Odds and Ends from Death Valley NP…

I had a few odds and ends from our recent trip to Death Valley NP that I thought I would share.   I hope you enjoy the pictures and notes from each:


Ashford Mill was our first stop in Death Valley NP.   It was notable for that reason.   We were really excited to get out of the car.


We had an interesting encounter with a strangely friendly coyote on Hwy 178 in the southern portion of the park.   We stopped so we wouldn’t hit it, and it then tried to follow us down the road.   We joked that it was either Wile E. Coyote dazed from one of his crashes or more likely folks had been feeding him and he was now mostly tame.


Badwater Basin is a real highlight of Death Valley NP.   It is amazing how far out the salt flat extends.   The juxtaposition between the valley floor and the snowcapped Telescope Peak is breathtaking.


The Devils Golf Course is an odd feature very near Badwater Basin.   The sign says these features were formed by wind and rain.   They are surprisingly high, maybe 12-18 inches off of the ground.


Close up picture of the salt crystals at The Devils Golf Course.


This panoramic picture from Dante’s View doesn’t do the actual view justice.  Get up here at sunrise or sunset for amazing views.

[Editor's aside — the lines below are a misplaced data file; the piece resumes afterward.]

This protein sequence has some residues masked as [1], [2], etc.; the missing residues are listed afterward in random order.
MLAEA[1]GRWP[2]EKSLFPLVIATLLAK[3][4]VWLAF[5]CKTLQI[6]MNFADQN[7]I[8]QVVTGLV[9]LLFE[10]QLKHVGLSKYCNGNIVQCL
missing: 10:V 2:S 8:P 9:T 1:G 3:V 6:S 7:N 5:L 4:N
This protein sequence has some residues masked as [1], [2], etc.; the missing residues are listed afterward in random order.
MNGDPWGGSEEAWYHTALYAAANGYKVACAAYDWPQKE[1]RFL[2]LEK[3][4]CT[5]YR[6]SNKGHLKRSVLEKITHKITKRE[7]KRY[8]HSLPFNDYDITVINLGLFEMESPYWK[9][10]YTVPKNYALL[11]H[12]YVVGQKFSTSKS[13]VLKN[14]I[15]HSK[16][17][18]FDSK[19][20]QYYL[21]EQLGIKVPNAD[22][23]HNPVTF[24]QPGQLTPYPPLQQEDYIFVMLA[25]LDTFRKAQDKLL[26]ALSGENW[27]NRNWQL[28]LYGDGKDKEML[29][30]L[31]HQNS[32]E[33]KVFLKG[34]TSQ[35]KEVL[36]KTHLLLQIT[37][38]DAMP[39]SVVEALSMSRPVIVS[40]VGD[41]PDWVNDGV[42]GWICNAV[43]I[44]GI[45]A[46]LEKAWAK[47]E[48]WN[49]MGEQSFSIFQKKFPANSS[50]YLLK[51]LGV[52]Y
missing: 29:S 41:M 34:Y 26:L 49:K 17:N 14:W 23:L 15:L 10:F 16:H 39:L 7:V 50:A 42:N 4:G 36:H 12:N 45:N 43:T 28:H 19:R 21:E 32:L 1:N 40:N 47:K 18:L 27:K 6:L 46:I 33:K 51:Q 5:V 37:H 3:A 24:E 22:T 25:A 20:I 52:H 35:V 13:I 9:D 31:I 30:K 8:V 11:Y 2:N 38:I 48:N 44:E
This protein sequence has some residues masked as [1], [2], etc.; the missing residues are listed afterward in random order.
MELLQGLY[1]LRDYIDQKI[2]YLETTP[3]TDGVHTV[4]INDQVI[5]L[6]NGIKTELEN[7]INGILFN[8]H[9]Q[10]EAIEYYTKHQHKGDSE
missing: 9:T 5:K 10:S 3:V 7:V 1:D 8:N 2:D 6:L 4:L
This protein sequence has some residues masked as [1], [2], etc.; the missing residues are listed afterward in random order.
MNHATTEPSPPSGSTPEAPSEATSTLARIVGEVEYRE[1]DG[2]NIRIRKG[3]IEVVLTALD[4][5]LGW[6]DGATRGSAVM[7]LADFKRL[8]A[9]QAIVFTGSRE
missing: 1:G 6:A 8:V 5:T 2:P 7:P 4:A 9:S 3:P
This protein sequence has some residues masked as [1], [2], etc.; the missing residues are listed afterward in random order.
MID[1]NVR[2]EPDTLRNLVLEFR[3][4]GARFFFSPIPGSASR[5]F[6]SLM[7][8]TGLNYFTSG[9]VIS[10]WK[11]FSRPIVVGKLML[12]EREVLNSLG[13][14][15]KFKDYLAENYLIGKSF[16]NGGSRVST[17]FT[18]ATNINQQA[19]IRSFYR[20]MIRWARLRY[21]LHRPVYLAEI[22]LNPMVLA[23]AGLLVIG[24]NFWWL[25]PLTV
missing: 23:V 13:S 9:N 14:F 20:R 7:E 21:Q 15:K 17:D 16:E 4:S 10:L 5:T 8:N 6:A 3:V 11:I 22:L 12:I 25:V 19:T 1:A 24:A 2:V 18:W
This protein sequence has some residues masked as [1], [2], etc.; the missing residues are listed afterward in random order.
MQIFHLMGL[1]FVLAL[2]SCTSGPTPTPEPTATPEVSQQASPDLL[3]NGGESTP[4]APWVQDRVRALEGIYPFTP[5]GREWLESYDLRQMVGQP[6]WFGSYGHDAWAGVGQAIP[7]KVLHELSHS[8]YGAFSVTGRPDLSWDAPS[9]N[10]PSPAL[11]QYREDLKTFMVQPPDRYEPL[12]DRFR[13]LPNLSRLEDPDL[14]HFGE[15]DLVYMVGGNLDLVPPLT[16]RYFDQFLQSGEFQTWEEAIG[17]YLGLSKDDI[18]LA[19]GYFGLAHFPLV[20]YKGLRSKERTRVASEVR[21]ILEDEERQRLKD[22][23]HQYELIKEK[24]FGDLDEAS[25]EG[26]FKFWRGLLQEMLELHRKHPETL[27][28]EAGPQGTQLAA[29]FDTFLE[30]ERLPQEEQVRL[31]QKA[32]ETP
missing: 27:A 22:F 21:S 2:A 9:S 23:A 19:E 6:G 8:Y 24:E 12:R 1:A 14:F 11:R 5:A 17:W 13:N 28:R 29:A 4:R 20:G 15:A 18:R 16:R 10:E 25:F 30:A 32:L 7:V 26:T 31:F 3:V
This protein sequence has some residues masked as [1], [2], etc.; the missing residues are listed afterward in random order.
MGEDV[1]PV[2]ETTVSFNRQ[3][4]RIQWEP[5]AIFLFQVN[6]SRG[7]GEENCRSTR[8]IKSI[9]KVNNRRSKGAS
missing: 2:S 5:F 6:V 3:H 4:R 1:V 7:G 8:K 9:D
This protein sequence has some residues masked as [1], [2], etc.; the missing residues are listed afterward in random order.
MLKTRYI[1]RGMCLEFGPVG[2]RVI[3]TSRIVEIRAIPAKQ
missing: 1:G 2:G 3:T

The Ubehebe Crater area is a must see at Death Valley.   This series of volcanic craters dating back about 2000 years is a fun place to hike.   You can easily access each of the craters in this area by a series of trails.   I think this crater pictured is of Little Ubehebe Crater.   The largest crater (Ubehebe) is 1/2 a mile across and 500 feet deep.


The long road leaving away from Stovepipe Wells heading west.  

If you enjoyed this, please take a look at several of our “Sunday Hikes” features from our time in Death Valley NP.    Thank you!  rk








This is why we can’t have nice things…

During our recent visit to Death Valley National Park (March 10-11, 2017), we saw what appeared to be a van stranded out in the middle of the salt flat at Badwater Basin.   Badwater Basin is known as the lowest point in North America, but is also a giant salt flat that must be seen to be appreciated.   The van appeared to be stranded about 3/4 of a mile or so into the salt flat with tracks left behind in the salt.  The next morning we went up to Dante’s Peak and got an aerial view of the damage to the salt flat.  Unfortunately, this visible damage will take years to recover.


This picture of the vandalism isn’t the best, but was taken from the top of Dante’s Peak the following morning.   This picture also shows the size of the salt flat.

This is just the latest in National Park vandalism that has occurred in recent years.   Just last year, the Racetrack portion of Death Valley NP was vandalized by a rampaging tourist in an SUV.   Also in recent years, we have had names etched into iconic arches in Arches NP, Canadians walking on the Grand Prismatic Spring in Yellowstone NP, and street art sprayed onto multiple buildings and rock formations in Joshua Tree National Park among many other acts of vandalism.

There have even been serial vandals like the Casey Nocket who tagged the message “Creepytings” in eight National Parks including Crater Lake NP, Zion NP, and Yosemite NP, among others and then posted the vandalism on social media.   She was caught due to her stupidity and fortunately prosecuted.  rk